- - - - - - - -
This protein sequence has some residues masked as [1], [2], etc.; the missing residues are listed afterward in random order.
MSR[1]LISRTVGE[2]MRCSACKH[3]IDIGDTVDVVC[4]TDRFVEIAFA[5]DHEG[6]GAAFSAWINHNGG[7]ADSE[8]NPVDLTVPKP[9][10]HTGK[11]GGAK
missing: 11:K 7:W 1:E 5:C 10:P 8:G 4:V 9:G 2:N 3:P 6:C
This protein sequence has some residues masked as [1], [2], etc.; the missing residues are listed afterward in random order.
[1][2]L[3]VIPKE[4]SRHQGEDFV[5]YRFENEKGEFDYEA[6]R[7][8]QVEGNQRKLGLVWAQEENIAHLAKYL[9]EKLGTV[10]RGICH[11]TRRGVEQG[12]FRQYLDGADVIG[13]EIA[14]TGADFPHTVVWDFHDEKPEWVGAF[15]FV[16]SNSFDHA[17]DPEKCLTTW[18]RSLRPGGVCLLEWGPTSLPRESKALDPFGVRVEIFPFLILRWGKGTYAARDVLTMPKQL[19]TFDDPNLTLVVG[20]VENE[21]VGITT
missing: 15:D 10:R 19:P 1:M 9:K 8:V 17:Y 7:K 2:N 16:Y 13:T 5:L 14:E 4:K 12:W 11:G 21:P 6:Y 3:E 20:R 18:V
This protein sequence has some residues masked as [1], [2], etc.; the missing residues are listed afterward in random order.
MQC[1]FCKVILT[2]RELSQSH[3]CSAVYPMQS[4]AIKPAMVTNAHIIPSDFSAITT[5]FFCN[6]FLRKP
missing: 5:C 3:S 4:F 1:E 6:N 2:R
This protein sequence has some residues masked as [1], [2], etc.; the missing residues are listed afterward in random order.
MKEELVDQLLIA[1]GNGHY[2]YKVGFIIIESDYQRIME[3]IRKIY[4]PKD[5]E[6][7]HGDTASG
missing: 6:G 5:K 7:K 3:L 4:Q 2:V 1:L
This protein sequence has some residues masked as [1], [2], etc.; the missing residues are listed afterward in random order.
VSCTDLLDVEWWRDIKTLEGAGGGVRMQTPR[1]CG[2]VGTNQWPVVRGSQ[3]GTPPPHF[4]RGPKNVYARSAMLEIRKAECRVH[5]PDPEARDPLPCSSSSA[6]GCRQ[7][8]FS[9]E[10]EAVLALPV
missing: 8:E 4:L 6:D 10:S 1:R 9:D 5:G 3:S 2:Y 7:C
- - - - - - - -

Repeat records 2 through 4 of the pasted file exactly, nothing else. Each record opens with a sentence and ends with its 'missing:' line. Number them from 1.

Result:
This protein sequence has some residues masked as [1], [2], etc.; the missing residues are listed afterward in random order.
[1][2]L[3]VIPKE[4]SRHQGEDFV[5]YRFENEKGEFDYEA[6]R[7][8]QVEGNQRKLGLVWAQEENIAHLAKYL[9]EKLGTV[10]RGICH[11]TRRGVEQG[12]FRQYLDGADVIG[13]EIA[14]TGADFPHTVVWDFHDEKPEWVGAF[15]FV[16]SNSFDHA[17]DPEKCLTTW[18]RSLRPGGVCLLEWGPTSLPRESKALDPFGVRVEIFPFLILRWGKGTYAARDVLTMPKQL[19]TFDDPNLTLVVG[20]VENE[21]VGITT
missing: 15:D 10:R 19:P 1:M 9:K 8:V 17:Y 7:K 2:N 16:Y 13:T 5:L 14:E 4:K 12:W 11:G 21:P 6:Y 3:E 20:R 18:V
This protein sequence has some residues masked as [1], [2], etc.; the missing residues are listed afterward in random order.
MQC[1]FCKVILT[2]RELSQSH[3]CSAVYPMQS[4]AIKPAMVTNAHIIPSDFSAITT[5]FFCN[6]FLRKP
missing: 5:C 3:S 4:F 1:E 6:N 2:R
This protein sequence has some residues masked as [1], [2], etc.; the missing residues are listed afterward in random order.
MKEELVDQLLIA[1]GNGHY[2]YKVGFIIIESDYQRIME[3]IRKIY[4]PKD[5]E[6][7]HGDTASG
missing: 6:G 5:K 7:K 3:L 4:Q 2:V 1:L